Try-Catch Finally improvement

Hi Alexandru! Actually it is the workflow foundation behaviour and not .NET. Let’s not mix the language with the runtime.

The comparison between worflow foundation and C# it makes more sense, just the video example is not the best. In C# the finally block is executed 100% with no discussion (and let’s ignore the case where you thro exception in the finally)

Hence, if you will replace MessageBox with Console.WriteLine you will notice that I am right. The reason you don’t see the MessageBox is another topic.

For all others, I made a video about how you do proper exception handling in UiPath.
The first part is just to clarify the try-catch behavior:

and in the second part, I show how you fix the UiPath behavior:


I know its an old topic. I have read the different explanations here. Since I’m facing the same issue and I thought, as most of people here, that ‘Finally block’ should be executed in both scenarios (with and without errors). I tried to reproduce your example and as it was already explained the ‘Finally block’ is executed at the higher level (which means that we need to have 2 Try catch at 2 levels) as you can see in the attached pictures.

So, I think for your example, you need to put the ‘write line’ inside ‘Finally’ within the ‘Main sequence’, not in the invoked sequence.

Well, honestly I don’t think that i totally got the goal behind this double Try Catches approach, if someone here can explain it with an example that would be cool.

Example Result

Why should Finally be executed no matter what?

If you have code you want executed no matter what, put it after the Try/Catch. Making Finally execute whether an exception occurs or not makes it useless. If they renamed it “If No Exception” would that make more sense? Because that’s what it’s for. If there’s an exception, the Catch block is executed. If no exception, execute the Finally block. This is used for things like returning your application to the correct state for the next transaction. If there is an exception, your “return to starting state” steps will likely be different than if there is not an exception.

I totally understand your questioning. But, actually I do have a situation where I need to perform actions in the ‘Finally block’ we can call them: “cleaning actions” (like: close and delete an Excel file in both scenarios). I know that there’s away to do so! But the matter here is efficiency (having a short and clean code).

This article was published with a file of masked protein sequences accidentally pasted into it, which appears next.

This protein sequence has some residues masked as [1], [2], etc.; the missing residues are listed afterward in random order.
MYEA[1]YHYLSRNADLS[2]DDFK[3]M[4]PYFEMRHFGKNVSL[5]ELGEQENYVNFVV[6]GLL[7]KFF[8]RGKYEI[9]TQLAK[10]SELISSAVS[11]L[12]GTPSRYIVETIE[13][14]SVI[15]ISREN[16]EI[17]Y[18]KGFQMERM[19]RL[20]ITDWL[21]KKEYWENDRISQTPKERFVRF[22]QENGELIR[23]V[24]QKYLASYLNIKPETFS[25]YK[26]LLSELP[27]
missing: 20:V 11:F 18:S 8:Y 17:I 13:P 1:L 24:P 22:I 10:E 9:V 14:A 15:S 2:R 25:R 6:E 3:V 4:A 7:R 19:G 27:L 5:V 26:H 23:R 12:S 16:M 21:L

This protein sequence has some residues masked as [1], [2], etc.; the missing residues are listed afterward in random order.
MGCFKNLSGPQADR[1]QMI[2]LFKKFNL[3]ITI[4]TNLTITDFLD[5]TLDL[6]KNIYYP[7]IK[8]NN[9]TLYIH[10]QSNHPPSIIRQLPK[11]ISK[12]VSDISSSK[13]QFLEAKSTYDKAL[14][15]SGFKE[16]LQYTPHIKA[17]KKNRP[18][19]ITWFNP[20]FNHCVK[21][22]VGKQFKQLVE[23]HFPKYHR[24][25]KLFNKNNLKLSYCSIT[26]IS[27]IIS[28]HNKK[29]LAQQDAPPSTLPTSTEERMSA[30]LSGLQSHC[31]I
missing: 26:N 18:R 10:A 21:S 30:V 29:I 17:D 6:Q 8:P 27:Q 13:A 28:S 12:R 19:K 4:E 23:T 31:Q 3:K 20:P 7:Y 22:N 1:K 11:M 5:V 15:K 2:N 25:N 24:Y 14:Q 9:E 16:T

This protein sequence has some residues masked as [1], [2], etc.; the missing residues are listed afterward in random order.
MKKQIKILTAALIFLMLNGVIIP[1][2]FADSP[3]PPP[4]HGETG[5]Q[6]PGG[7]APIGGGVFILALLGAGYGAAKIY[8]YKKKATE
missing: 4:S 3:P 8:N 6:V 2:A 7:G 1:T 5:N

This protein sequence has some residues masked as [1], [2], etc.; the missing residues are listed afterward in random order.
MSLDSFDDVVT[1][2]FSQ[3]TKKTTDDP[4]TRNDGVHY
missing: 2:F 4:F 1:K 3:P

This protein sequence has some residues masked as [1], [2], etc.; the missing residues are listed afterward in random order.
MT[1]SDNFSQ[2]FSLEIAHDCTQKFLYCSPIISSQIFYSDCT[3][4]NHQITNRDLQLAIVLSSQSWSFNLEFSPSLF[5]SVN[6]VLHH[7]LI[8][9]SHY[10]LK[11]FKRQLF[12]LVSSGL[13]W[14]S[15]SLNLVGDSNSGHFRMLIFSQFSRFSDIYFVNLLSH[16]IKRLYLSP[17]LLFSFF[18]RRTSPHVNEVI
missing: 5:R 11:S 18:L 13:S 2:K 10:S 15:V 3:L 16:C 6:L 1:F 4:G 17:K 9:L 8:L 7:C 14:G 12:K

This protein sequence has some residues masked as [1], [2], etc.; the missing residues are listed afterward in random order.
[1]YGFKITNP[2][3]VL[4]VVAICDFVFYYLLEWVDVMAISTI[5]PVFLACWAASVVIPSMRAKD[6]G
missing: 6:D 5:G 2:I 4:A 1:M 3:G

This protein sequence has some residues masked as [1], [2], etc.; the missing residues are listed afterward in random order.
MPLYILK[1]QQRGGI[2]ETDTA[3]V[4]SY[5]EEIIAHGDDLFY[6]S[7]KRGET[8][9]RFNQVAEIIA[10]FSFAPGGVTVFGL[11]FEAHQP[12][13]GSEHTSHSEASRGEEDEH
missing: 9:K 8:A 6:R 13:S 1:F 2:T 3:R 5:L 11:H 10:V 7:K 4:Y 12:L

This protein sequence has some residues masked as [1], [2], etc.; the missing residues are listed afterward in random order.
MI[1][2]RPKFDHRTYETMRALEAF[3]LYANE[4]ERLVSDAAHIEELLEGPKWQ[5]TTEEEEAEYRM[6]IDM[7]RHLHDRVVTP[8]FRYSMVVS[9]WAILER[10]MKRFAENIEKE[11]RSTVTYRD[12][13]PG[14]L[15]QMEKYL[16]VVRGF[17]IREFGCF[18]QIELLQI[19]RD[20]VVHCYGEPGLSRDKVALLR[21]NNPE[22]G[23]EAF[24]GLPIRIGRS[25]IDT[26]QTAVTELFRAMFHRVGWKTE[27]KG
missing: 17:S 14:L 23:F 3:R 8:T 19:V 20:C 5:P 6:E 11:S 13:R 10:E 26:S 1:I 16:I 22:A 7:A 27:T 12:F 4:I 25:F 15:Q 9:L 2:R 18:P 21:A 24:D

For our example: I needed to put (close/delete Excel activities) 3 times (2 within the ‘Catches’ block which I have 2 exception types) and (1 within the ‘Finally’ block).

I believe that it will be more convenient to have to put those actions just in one place. So, if I put those actions (as you suggested after the try catch) and one of those exceptions are thrown the “cleaning actions” won’t be executed, unless, if I have a nested double try catches (as you can see in the example I sent).

Just put that code after the Try/Catch in its own Sequence. Then it executes every time, regardless of whether the Try/Catch completes with or without an exception.

Yes, they will.

The Sequence is executed no matter what happens in the Try/Catch, as long as you properly handle any exceptions.


I have trying it! and believe me, ‘Nothing’ is executed after the TryCatch activity, if an Exception is caught and thrown, unless with a nested TryCatches.

We can see in the example: the ‘write line:child sequence ends’ placed after TryCatch activity didn’t executed once the exception was caught and thrown. Only, the ‘write line: Proceed to next actions…’ placed within the higher TryCatch ‘Finally’ block is executed.

So the question is: "Why in the high level TryCatch activity (in the main sequence) the ‘Finally’ block is executed even if an exception was thrown? and why it didn’t for the other TryCatch activity within the ‘Child sequence’?

It seems to me quite confusing this logic! Unless there’s a real benefit to have to use 2 nested TryCatches and that’s why I asked for an example.

That is wrong, sorry. The entire point to a Try/Catch is to catch exceptions, handle them, and continue. If your automation is faulting at the Try/Catch you aren’t use the Try/Catch properly. Do you have a Throw in your Catch block(s)?

Edit: I see you have a Rethrow in your Catch block. Why? That’s why your automation isn’t working the way you want.

Yes, I have a throw in the ‘Catches’ block with 2 exceptions types (BusinessException and system Exception) and once TryCatch caught an error its thrown to the higher level but without executing the action placed after that TryCatch (as you’re suggesting) it stops in the ‘Catches’ block.

The ‘Rethrow’ is just for the example, for simulating the Error (the scenario where an error occur within the ‘Try’ block)!

@Amjad_AGHZAF, just use two TryCatches…

C# code as an example:

		// your stuff
	catch(BusinessRuleException e)
		// your business rule exception stuff
	catch(Exception e)
		// your any other type of exception stuff
catch(Exception e)
    // don't do anything here
  // your clean up stuff

Thanks @alexandretperez, I managed by using just one TryCatch with IF. :+1:

There’s your problem. Throws go in the Try block, so they’re caught by the Catch block.

Imagine my disbelief writing this 6 years later. There’s nothing more to add to the topic than the resources and explanations that have already been posted in this thread, yet UiPath will not implement this feature properly.

This is a BUG if I’ve ever seen one. The way it currently works is against programming principles.

I’m writing this comment hoping that if I bump this post, maybe someone will finally schedule a fixing date for this issue.